2. Heat sesame oil in medium-low heat. Add tofu and let sit without moving for 3-5 minutes, or until brown. Stir and let tofu brown again. Repeat until tofu cubes have dried and begin to become crispy.
  3. Meanwhile, heat soy sauce, ginger, brown sugar, and sesame oil over medium heat in a small saucepan until mixture starts to boil. Add a small amount of sauce to pan to let tofu soak up liquid. Reduce saucepan heat and cook until sauce thickens, about 3-5 minutes.
  4. To build bowl: Add brown rice, edamame, carrots and sweet potato to bowl. Add tofu and ginger soy sauce on top. Enjoy!


Leftovers and Storage: This Ginger Soy Tofu Bowl is great for leftovers and will keep for up to 5-7 days in the refrigerator.

Dietary Preference and Allergen Information: This recipe is entirely plant-based and is appropriate for vegans, vegetarians, and flexitarians alike. This recipe contains soy and may contain gluten if using soy sauce; substitute Tamari or Bragg’s Liquid Aminos in place of soy to be gluten-free.


  • Serving Size: 1 serving
  • Calories: 340
  • Sugar: 6
  • Sodium: 700
  • Fat: 10
  • Saturated Fat: 2
  • Unsaturated Fat: 8
  • Trans Fat: 0
  • Carbohydrates: 45
  • Fiber: 7
  • Protein: 16
  • Cholesterol: 0


Loving this Ginger Soy Tofu Bowl recipe? Try another of my favorite grain and lentil bowls, like this Za’atar Crispy Chickpea and Leek Salad and this Easy Lentil Salad with Asparagus and Sun Dried Tomatoes. And check out all of our Japan-inspired recipes.

Did you make this recipe? Don’t forget to let us know! Leave a comment, rate the recipe, and tag your photo #FITRfood on Instagram!

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    1. Almost too pretty…but I definitely still ate it! 😉 I’ve been trying to make the perfect crispy tofu for years and I feel I’ve finally found the perfect technique so I just had to share. Thanks for stopping by!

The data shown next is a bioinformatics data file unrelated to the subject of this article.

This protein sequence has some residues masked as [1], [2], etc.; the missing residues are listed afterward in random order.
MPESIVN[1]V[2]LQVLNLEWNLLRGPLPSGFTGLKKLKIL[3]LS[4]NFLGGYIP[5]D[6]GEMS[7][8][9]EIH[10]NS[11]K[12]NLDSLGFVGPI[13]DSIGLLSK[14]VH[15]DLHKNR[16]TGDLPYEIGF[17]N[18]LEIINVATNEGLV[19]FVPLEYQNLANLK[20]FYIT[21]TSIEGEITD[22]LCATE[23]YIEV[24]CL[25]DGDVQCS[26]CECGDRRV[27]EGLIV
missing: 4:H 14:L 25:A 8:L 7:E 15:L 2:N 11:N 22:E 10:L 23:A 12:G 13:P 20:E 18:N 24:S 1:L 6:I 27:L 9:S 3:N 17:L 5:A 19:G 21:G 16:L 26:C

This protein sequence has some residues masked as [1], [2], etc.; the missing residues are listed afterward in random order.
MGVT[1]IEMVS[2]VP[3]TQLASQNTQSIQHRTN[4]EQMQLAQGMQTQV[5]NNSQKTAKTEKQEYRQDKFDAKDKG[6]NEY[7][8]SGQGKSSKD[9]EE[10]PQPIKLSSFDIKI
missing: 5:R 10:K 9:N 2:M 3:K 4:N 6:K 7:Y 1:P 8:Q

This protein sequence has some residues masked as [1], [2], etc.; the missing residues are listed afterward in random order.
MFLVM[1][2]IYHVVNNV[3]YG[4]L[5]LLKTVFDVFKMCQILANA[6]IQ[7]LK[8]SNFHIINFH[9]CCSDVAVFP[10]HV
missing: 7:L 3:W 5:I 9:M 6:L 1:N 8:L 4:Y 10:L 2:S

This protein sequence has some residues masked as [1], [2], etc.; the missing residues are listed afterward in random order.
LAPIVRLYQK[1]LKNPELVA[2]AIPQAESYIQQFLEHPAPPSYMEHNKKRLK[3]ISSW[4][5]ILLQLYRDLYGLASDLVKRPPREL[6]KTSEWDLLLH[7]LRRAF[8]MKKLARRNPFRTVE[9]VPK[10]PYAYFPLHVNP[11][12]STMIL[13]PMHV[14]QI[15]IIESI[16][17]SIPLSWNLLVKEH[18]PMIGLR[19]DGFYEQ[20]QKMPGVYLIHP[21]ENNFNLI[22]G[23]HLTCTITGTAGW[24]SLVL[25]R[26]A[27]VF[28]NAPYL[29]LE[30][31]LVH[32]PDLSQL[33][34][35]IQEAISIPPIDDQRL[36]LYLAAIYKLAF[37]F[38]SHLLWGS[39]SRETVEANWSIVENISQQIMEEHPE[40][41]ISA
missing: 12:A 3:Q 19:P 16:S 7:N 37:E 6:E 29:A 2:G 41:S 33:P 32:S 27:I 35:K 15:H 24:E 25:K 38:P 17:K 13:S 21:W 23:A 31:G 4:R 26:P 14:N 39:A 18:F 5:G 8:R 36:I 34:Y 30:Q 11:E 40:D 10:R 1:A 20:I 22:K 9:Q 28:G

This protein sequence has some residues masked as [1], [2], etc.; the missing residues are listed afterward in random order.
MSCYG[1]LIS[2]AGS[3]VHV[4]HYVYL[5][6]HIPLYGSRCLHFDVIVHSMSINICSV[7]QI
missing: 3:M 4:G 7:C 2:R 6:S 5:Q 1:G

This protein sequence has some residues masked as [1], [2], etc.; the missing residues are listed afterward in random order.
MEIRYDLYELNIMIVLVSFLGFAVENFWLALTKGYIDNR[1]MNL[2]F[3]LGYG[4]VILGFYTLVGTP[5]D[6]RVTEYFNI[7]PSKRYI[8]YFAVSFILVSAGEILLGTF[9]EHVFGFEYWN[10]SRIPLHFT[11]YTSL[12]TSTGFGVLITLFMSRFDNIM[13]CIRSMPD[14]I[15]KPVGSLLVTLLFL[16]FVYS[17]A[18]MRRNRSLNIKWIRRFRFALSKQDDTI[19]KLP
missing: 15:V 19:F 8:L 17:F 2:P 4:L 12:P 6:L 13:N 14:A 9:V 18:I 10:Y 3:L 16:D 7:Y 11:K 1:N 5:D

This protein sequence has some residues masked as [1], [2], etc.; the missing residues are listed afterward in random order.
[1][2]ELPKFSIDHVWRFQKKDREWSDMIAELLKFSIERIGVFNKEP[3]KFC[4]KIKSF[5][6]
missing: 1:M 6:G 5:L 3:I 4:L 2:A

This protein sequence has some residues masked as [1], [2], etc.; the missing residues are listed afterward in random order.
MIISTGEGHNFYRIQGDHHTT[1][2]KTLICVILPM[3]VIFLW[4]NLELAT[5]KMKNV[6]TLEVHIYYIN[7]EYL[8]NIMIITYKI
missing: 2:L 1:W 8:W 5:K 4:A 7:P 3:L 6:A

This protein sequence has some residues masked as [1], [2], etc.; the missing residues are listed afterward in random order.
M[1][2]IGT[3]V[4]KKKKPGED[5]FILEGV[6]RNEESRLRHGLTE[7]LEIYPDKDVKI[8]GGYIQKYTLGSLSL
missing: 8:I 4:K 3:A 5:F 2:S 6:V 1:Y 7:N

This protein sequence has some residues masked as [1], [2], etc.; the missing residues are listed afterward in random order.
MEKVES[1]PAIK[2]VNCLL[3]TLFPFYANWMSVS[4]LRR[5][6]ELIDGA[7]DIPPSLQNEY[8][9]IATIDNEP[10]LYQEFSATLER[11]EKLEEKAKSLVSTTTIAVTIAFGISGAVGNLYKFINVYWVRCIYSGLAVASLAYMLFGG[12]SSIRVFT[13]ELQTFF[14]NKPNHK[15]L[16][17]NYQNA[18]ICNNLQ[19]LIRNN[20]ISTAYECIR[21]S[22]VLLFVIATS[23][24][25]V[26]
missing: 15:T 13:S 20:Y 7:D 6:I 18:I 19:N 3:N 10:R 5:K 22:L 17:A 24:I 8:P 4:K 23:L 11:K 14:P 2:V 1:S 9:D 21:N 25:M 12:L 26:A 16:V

1. Yum, this bowl sounds amazing. I recently posted a very similar recipe, except no tofu and a mixture of millet and quinoa instead of brown rice. Thanks for sharing those tofu frying tips!

  2. I’m raising my hand high and waving it. I’ve been served so many flavorless soggy tofu that I could write a book about it. Your tofu looks stupendous! What great flavor combinations! And it’s a pretty bowl to boot. I can’t wait to try it!

    1. I swear I’ve been trying to find the perfect way to make tofu for years and finally found the trick that works for me. To get it really flavorful I also add the sauce once it’s dry and the tofu sucks up the flavor. Works every time!

    1. Thank you! Yes, I agree. It took me years before I figured it out, but I was also just told about a technique for baking as well so I’ll update this post if it’s good advice!

  3. I used to be very skeptical about tofu and I never really liked it until I visited my daughter in Hanoi. When I was there we cooked some Vietnamese dishes at a friend’s house and the crispy tofu was outstanding. Thanks for sharing a great recipe!

  4. These do look like a fantastic weeknight meal – I’d be looking forward to the leftovers for lunch, too! Love your clear instructions for getting the tofu nice and crispy. I think many people could be persuaded over to the tofu-loving side if they had it really well-prepared like this!

    1. Exactly! I love crispy tofu that I eat in restaurants, but I didn’t know how to make it at home. This is my tried and true technique and I hope it helps some people choose plant-based proteins over meat.